Faithful Place by Tana FrenchEight Hundred Grapes by Laura DaveHamnet by Maggie O'FarrellMuhammad Ali by Walter Dean MyersThe Pinballs by Betsy ByarsGo to Sleep (I Miss You) by Lucy Knisley

Movies

TV – Still watching Schitt’s Creek and we’re a few episodes into Ginny and Georgia and liking it so far.

Plans for the weekend – I’m not sure what tomorrow brings, some time outside in nature I’d expect. Gage has his first outside time with a friend planned this week now that the weather is changing and he is so ready for it.

Is your team still going in the tournament?

I’m linking up with Sunday Salon hosted by Readerbuzz

Thursday’s Bookish Thoughts – Tana for the win!

Thursday I have more time to post so here I am! We’ll see if the day sticks. Since last update I’ve read 5 books and watched one bookish movie. I’m at 84 books and 3 bookish movies for the year. Honestly, not the best reading week so far. I’d only recommend the first two!

The images and thoughts (added to or sliced up) are from my daily Instagram (follow me there @stacybuckeye)

Faithful Place. Mystery, 400 pages.

This was the third book in the Dublin Murder Squad series, but I’d only read the first and didn’t feel like I missed anything, even though the main character, Frank, first appeared in #2. The complex characters, historic Dublin setting, and slow build mystery, all made this a page-turner.

Frank, an undercover cop from a neighborhood who viewed him as a turncoat because of it, had never come to grips with the disappearance of his first love. He viewed his family as poison and went on to marry and have a daughter and kept them as far away from the madness as possible. But when his first love’s old suitcase is found, he must head back home and face the music.

So, so good. I loved Frank for all his flaws and getting to understand him in relation to where he grew up, which felt like a character of its own. The resolution was both real and heartbreaking. I love gritty thrillers like this. Highly recommend!

The Call of the Wild, 2020 film starring Harrison Ford

Chipotle and movie night, the one night a month Gage gets to stay up as late as he wants watching movies with us.

My one request was The Call of the Wild with Harrison Ford so that it would count for my bookish movie of the day. I haven’t read the Jack London classic in a few years, but I still consider it a favorite. The computer generated Buck gave him (and the other dogs) a more human feel, which is opposite of Buck’s story, but I see why they did it 🤷🏻‍♀️ I really liked the movie and had no problem falling in love with the fake Buck, maybe because I already knew his journey. I may have also been the only one who shed tears at the end, even though I knew what was coming!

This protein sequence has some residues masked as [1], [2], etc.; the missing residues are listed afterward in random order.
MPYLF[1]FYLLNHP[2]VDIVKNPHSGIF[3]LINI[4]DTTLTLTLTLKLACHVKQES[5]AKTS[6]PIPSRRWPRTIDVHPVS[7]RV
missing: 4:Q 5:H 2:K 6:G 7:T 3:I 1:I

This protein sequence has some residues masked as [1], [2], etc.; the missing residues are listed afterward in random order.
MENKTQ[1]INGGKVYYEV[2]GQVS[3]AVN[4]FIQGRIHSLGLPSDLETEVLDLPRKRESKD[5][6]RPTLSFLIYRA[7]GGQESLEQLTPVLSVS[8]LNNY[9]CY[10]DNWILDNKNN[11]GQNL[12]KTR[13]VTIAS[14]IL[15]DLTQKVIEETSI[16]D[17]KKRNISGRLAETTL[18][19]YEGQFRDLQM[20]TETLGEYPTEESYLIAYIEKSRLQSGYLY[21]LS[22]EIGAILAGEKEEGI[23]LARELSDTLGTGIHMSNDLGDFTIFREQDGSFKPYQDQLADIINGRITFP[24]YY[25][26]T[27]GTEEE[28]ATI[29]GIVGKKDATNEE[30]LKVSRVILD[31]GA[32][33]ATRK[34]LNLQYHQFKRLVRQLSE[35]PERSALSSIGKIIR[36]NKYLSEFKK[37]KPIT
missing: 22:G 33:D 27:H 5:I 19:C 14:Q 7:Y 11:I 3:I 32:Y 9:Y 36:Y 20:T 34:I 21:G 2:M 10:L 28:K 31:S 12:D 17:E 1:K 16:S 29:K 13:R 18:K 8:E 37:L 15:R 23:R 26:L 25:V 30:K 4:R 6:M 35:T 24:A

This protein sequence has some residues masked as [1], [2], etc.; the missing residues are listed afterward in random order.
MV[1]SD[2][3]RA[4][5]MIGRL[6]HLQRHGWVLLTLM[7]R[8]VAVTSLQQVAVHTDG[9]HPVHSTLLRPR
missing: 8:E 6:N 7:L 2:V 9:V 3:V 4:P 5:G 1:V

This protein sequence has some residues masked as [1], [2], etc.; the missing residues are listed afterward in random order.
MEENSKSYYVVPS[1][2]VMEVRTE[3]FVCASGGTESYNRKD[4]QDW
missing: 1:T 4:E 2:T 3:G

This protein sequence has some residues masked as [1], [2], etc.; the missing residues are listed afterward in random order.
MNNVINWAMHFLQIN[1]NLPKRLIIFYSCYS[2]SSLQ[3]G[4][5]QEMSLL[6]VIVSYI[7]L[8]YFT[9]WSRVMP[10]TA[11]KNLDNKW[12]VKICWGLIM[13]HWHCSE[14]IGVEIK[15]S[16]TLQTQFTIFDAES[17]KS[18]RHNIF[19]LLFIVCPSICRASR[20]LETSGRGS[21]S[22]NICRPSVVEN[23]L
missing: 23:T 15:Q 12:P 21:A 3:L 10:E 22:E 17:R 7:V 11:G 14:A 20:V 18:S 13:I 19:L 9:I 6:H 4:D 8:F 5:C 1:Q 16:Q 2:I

Muhammad Ali: The People’s Champion. Picture book biography, 40 pages.

Known for his boxing skills, his colorful personality, his conversion to Islam and his new name, his objection to being drafted that ended his career for a time, his activism for civil rights and the Rumble in the Jungle, this book did an excellent job of including it all. This book was written before his death, but it does include his thoughts on having Parkinson’s disease.

Gage had never heard of Muhammad Ali 😮 so this was fun for him. He wanted to know more about the Sportsman of the Century. It was also fun reading some of his more famous quotes as poetry.

Hamnet. Fiction, 308 pages.

Our book club pick this month was Hamnet by Maggie O’Farrell. There were nine of us Zooming last night and I was in the minority on this one. It’s ultimately the story of of Anne ‘Agnes’ Hathaway from the time she met and married William Shakespeare through her grief of losing their son.

Little is known of Shakespeare’s life, but he did marry a woman older than him and they did have three children. We know that the son Hamnet died when he was 11. Shakespeare wrote the play Hamlet four years later.

This is a quiet, thoughtful book about the time (late 1500s) and of grief. While I did like parts of it, shedding tears when Agnes prepared her son for burial and appreciating the concluding last scene, I didn’t really care for the book. Much of it felt like a slog. But 6 of the 9 loved it and it’s gotten rave reviews everywhere.

The Pinballs. Kids fiction, 144 pages.

The Pinballs by Betsy Byars was first published in 1977 and it shows, especially in the first third of the book. Three kids show up at the Mason home as first time foster kids. Carlie, the TV obsessed tough girl, Harvey, the boy with two broken legs thanks to his father, and Thomas J, raised by 82 year twins after he was abandoned by his parents.

Gage was curious about foster homes and this helped explain how some kids ended up in the system. The kids are sad, but the Masons were loving and patient. I loved how the kids came to support each other.

Go To Sleep (I Miss You): Cartoons From the Fog of New Parenthood. 178 pages

Unfortunately, this one was a little bit of a letdown after my love for Knisley’s graphic memoir about pregnancy. This is different because it’s a collection of comics from her first year of having a baby. It actually felt like the first year of motherhood with its random, but honestly funny, observations. It was short and didn’t take long to read, but I missed the story aspect of her other books.